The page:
HOMEOWNERS below one of the country's most notorious interchanges have insisted they love it – despite the noise and dirt.
People whose properties are just yards from Birmingham's so-called “Spaghetti Junction” are showing a brave face.
They have revealed how they suffer daily from noise and pollution from the pounding traffic on major motorways such as the M5 and M6.
But it also seems to offer benefits – including its own reputed ‘beach', despite being Britain's most inland city.
Gravelly Hill Interchange is Britain's busiest motorway junction – and one of the country's most iconic concrete structures.
More than 200,000 vehicles are on the road every day on the winding labyrinth of streets in England's second largest city, Birmingham.
It even features in the Guinness Book of World Records as “the most complex interchange in the UK road system”.
Still, the neighborhoods lie below the five tiers of freeway lanes — and locals below the overpass insist they're ok with that.
There are complaints of early-morning wake-ups from car horns, emergency services sirens and speeding racers.
Dirt and dust also spatter surrounding gardens, cars and homes, yet residents say they enjoy living next to such a landmark.
Father-of-one Brian Thomas, 45, said he found traffic noise soothing and joked about a nearby “beach” – a pile of industrial sand next to a neighboring canal.
He said: “I don't mind, I find the traffic quite calming. You get used to it and the transport links are good as you can imagine.”
“We also have our own beach, so to speak – what more could you ask for?
“It's a nationally recognized landmark – I'm kind of proud to live near here.”
Local business owner Aqeel Naeem, 35, who runs an electrical appliance repair shop, said the roads are not a problem for him.
He said, “It doesn't bother me — I actually enjoy it, otherwise it gets quiet.”
“For the most part, the road is very busy with people wanting to take the freeway – it can get quite dusty.”
But he sees it positively, adding, “One good thing is that you can tell someone the direction of the company – it serves as a landmark.”
Mum-of-two Meeka, a 33-year-old NHS worker, admits she was initially “disturbed” by living so close together – although her home's triple glazing helps.
She said: “All I hear is the trucks honking or when an ambulance drives by.”
“It's not all the time, it doesn't bother me that much now.”
“I don't think about pollution at all. There's a patch of forest, so there's a section that absorbs the noise.”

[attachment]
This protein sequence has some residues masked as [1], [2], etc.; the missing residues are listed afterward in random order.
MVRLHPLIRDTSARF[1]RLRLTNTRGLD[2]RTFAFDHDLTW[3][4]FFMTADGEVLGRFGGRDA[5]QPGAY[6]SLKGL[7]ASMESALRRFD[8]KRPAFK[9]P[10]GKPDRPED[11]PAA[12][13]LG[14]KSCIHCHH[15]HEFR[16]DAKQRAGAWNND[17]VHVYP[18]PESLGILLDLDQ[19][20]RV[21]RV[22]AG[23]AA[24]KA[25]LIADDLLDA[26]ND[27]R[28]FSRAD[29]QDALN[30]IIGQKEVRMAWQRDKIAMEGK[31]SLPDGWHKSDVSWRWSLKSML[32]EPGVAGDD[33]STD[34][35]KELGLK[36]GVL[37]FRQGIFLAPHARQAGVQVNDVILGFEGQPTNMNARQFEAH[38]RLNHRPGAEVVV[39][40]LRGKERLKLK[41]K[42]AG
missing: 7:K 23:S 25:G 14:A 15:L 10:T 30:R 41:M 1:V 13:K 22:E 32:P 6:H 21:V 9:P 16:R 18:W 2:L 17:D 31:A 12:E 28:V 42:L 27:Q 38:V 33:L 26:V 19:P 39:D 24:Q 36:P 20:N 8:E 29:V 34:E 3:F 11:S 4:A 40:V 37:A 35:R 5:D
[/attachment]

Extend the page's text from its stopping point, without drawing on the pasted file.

Still others complain of disruption from the junction linking the M6 with the A38M, which runs into the heart of Birmingham, as well as links to other motorways such as the M5.
Mark McKinley, who has lived on Copeley Hill next to Spaghetti Junction for six years, described it as a “hodgepodge”.
The father-of-two added: “Noise can be an issue in the evenings – it's more of an issue when the race starts in the evening. There have been a few accidents.”
“We get a lot of dirt from traffic – I have a brand new car and I have to clean it every day.”
“The amount of dust and trash that comes out is ridiculous.”
And he said congestion is at its worst when nearby Premier League football club Aston Villa have home games, saying: “People park here, they put cars everywhere.”
Another resident said she's moving because she lives at what was once considered “the most stressful crossroads in the world.”
She said: “The noise bothers me – it's too loud and it bothers me all the time so I want to see if I can escape.”
Spaghetti Junction opened in 1972, taking four years to complete and costing £10 million.
It features 559 concrete pillars – about 80 feet tall – and is reinforced with 13,000 tons of steel while covering an area of 30 acres.
Birmingham is dubbed the ‘Venice of the North' for its waterways, with even more canals than the famous Italian resort.
Spaghetti Junction might elicit a groan from motorists, but it didn't make it into a recent list of the world's most stressful transport hubs.
Elsewhere in Birmingham, residents of Britain's “most polluted” estate have revealed the air is so toxic that plants die within hours and yet they don't want to leave.
But locals who live in a posh part of the city say new developments are springing up all the time and they don't fit into the landscape.
Further north, homeowners in Greater Manchester say their lives have been ruined by nightmarish noise after what they call Britain's busiest road was built next door.
Complaints have also been made by a father who lives under the M4 motorway in Port Talbot, Wales – although his wife says she is fine.
But another family living below the same stretch shared how they actually find the noise soothing.